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  • Anonymous

    Posted February 12, 2003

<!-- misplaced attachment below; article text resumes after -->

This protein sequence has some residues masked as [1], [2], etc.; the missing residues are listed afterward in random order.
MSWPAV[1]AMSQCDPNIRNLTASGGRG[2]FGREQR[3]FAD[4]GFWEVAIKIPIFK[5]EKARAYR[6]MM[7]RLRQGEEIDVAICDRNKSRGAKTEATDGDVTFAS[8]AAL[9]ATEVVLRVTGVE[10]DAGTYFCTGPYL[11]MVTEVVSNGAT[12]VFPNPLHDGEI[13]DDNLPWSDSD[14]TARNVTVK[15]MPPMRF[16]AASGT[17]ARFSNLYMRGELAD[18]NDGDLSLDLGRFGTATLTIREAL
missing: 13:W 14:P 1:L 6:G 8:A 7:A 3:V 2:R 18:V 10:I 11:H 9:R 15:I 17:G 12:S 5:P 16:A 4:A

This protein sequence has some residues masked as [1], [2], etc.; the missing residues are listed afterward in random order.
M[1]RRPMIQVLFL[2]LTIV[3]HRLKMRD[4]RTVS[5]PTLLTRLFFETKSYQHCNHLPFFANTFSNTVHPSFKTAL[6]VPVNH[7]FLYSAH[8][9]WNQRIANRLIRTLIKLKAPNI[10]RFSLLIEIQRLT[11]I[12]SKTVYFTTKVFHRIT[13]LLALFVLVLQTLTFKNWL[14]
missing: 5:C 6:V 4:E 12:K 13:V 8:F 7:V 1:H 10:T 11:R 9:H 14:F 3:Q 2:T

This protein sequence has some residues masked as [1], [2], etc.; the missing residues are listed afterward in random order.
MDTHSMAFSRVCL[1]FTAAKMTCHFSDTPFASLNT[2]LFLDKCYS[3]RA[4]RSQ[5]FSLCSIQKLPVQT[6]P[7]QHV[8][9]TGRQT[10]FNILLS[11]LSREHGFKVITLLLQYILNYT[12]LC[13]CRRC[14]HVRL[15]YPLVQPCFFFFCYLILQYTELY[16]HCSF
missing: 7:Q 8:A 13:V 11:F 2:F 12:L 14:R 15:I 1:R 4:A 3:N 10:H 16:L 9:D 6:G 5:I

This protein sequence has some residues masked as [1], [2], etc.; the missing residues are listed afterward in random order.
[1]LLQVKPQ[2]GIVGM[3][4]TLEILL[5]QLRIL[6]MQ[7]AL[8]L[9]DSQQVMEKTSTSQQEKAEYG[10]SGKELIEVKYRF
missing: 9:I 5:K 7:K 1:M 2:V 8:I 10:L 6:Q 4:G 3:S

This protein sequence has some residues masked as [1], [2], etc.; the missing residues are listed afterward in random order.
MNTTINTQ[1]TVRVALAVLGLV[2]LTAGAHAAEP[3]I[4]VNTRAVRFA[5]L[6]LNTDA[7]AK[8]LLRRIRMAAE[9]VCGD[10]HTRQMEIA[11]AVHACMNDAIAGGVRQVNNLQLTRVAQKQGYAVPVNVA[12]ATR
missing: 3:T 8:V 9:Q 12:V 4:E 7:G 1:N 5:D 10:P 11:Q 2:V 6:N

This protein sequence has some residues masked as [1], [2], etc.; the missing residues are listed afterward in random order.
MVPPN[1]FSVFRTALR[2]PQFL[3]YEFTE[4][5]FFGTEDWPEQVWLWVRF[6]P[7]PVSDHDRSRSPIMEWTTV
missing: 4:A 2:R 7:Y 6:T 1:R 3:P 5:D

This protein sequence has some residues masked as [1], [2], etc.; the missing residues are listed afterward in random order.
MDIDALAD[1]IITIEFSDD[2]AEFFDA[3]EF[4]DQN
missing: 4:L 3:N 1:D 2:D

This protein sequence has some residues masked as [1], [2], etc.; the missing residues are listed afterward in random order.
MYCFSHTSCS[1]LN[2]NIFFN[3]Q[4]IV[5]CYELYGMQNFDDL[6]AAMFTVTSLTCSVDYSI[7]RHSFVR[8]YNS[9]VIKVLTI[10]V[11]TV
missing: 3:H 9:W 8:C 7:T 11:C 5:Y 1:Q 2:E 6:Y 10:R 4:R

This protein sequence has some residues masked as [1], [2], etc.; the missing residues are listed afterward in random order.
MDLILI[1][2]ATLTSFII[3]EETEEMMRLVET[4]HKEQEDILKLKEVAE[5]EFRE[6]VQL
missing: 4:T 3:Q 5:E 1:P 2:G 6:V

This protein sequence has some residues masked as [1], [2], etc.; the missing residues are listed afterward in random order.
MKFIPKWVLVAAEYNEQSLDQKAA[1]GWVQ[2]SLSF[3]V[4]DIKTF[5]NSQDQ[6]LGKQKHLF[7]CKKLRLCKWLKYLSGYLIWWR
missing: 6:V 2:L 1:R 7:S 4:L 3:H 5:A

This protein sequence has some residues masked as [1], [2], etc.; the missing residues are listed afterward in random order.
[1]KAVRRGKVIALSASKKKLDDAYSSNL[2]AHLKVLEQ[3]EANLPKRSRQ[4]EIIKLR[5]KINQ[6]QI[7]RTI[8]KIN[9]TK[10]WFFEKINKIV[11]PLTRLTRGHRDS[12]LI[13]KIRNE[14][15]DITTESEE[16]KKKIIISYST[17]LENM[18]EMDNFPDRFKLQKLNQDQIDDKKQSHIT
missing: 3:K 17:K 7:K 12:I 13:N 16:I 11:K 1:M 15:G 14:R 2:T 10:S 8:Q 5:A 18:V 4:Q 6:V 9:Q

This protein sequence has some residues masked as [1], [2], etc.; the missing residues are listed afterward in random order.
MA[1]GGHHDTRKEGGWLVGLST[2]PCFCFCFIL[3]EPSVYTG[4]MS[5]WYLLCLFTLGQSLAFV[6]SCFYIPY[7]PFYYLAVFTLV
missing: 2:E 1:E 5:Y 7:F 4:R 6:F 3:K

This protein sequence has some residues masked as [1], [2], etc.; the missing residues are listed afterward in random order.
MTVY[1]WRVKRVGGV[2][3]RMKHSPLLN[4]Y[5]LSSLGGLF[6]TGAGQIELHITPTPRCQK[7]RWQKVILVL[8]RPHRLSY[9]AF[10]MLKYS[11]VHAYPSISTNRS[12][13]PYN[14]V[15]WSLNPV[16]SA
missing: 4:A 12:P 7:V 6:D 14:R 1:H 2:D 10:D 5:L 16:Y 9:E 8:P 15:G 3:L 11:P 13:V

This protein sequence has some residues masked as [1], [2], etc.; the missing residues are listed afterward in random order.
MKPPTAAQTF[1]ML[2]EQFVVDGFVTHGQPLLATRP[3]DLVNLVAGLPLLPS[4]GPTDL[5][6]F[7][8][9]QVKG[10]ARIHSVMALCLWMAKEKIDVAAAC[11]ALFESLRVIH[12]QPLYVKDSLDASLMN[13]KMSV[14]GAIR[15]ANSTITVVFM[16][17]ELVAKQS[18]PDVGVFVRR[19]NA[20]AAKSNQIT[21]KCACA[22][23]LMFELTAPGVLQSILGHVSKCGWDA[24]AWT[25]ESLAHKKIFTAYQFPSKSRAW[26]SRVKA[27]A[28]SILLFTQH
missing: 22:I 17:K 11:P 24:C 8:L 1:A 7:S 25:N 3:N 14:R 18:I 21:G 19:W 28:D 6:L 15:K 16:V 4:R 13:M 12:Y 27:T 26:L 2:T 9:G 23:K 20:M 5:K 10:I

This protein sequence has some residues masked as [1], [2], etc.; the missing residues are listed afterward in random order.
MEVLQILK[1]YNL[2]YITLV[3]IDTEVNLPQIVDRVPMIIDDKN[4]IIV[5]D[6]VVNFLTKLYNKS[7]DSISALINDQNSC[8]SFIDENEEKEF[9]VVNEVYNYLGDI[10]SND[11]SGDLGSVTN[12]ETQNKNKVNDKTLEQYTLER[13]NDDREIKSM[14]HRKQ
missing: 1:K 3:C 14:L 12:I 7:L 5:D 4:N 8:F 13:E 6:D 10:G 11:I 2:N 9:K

There are other books on postcolonialism, but this one stands head and shoulders above them. Unlike other postcolonial writers, Young does not treat postcolonialism as one long ideological debate. All the ones I've read tend to focus on the ideas of Fanon, Said, Spivak, Bhabha while ignoring the social movements and individuals whose struggles against colonialism make the discussion possible. Actually, Fanon is the exception here, but that only proves the rule. Young traces the rise of anticolonial movements and ideologies and their development into postcolonialism. As Young shows, the anticolonialists of the early 20th century didn't simply provide a starting point for later thinkers, but took positions which are still influential today. The Comintern. Young is the only author I've seen who even broaches the subject. He does and excellent job portraying the Comintern's attempt to develop a coherent policy towards anticolonial struggles without glossing over the contradictions. Young also expands his scope to include those not ususally discussed in studies of postcolonialism: Mariartegui, Cabral,Cesaire, even James Connolly. My only disagreement is with his assessment of Gandhi. Young puts forth a creative interpretation of Gandhi's tactics and their effects, particularly in destabilizing meanings. I, however, disagree with the idea that such tactics led to the liberation of India, but that's a whole other discussion. Overall, this is an excellent introduction to the topic which covers far more ground than any other book in the field.

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